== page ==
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WASHINGTON (8/14/09)--No lenders regulated by the National Credit Union Administration (NCUA) have been referred to the U.S. Department of Justice (DOJ) for "being at potentially heightened risk" of violating fair lending regulations, the Government Accountability Office (GAO) has found. Lenders that are regulated by the Office of the Comptroller of the Currency (OCC) were also less likely to be referred, while the GAO reported that those that fall under the supervision of the Federal Reserve, the Office of Thrift Supervision (OTS), and the Federal Deposit Insurance Corporation (FDIC) are more likely to be referred to the DOJ. According to the report, the NCUA has made zero lender referrals since 2005. However, the OCC has made one referral, and the Fed, the OTS, and the FDIC have referred over 100 lenders. Overall, the GAO report, which was released by House Financial Services Committee Chairman Barney Frank (D-Mass.) on Thursday, called on federal agencies to increase the amount of data that is collected from lenders to facilitate compliance with fair lending laws. According to the GAO, the data should include “key underwriting data for mortgage loans” like credit scores; loan-to-value and debt-to-income ratios; information on an applicant's race, ethnicity and gender; and “relevant underwriting data for non-mortgage loans.” While the GAO admitted that altering reporting requirements could increase costs for some lenders, it recommended that legislators find ways to offset those costs. One potential option would be limiting the new requirements to larger institutions that handle larger percentages of loans, the GAO said.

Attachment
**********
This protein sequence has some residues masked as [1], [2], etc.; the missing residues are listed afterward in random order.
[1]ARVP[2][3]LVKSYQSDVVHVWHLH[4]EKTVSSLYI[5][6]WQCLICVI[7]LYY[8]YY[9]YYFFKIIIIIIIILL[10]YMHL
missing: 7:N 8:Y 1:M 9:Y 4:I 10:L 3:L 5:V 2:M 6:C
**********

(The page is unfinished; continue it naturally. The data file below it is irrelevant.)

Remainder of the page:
TIL changes CUs mortgage process company says

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WASHINGTON (8/14/09)--CU Members Mortgage has warned that recent changes to Truth in Lending disclosures that would modify disclosures for closed-end mortgage loans and home equity lines of credit (HELOCs) will “greatly affect the mortgage loan process.” These changes may “reflect negatively” on organizations that are not trained nor fully prepared for the new regulatory changes, according to the Dallas-based mortgage company. The Federal Reserve recently proposed changes to Regulation Z (Truth in Lending), including a revision that would add some fees and settlement costs to annual percentage rate calculations. Regulation Z would also require lenders to provide a list of suggested questions for borrowers to ask about a mortgage. Lenders would show borrowers how the interest rate of their loan compares with those given to other borrowers with excellent credit and would provide borrowers with information on how their payment schedule could change if they are signed on to an adjustable rate mortgage. Lenders also would need to notify borrowers of a change in their monthly payment at least 60 days in advance and would be required to provide a “final disclosure,” dictating many terms of the mortgage, within three days of closing. The Fed is currently accepting comments on this proposal, and will continue to do so until late October. The Credit Union National Association is analyzing these proposals and will post a regulatory comment call on the proposals soon. For prior coverage of the proposal, use the resource link.